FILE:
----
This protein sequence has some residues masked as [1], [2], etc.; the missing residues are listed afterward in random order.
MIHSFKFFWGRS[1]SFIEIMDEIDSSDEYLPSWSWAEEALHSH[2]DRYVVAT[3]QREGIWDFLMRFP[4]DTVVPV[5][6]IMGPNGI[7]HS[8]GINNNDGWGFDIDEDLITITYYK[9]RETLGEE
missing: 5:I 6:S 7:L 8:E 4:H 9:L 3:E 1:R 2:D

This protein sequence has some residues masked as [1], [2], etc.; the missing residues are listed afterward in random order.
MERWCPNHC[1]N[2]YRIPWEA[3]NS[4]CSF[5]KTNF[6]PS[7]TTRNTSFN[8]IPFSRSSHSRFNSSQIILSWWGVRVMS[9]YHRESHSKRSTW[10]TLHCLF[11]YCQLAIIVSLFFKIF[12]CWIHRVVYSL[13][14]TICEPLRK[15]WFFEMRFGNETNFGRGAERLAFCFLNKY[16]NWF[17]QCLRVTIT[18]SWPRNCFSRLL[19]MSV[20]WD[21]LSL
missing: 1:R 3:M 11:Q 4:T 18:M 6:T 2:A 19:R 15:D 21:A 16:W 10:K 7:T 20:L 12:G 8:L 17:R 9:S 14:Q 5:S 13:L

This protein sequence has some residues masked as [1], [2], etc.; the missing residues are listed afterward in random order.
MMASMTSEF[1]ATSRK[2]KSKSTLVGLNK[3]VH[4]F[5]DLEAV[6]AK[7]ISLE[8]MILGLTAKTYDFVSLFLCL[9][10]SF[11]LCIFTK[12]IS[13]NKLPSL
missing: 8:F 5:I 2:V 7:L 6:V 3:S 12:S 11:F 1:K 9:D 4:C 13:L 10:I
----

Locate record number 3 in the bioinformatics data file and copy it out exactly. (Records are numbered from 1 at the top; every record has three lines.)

This protein sequence has some residues masked as [1], [2], etc.; the missing residues are listed afterward in random order.
MMASMTSEF[1]ATSRK[2]KSKSTLVGLNK[3]VH[4]F[5]DLEAV[6]AK[7]ISLE[8]MILGLTAKTYDFVSLFLCL[9][10]SF[11]LCIFTK[12]IS[13]NKLPSL
missing: 8:F 5:I 2:V 7:L 6:V 3:S 12:S 11:F 1:K 9:D 4:C 13:L 10:I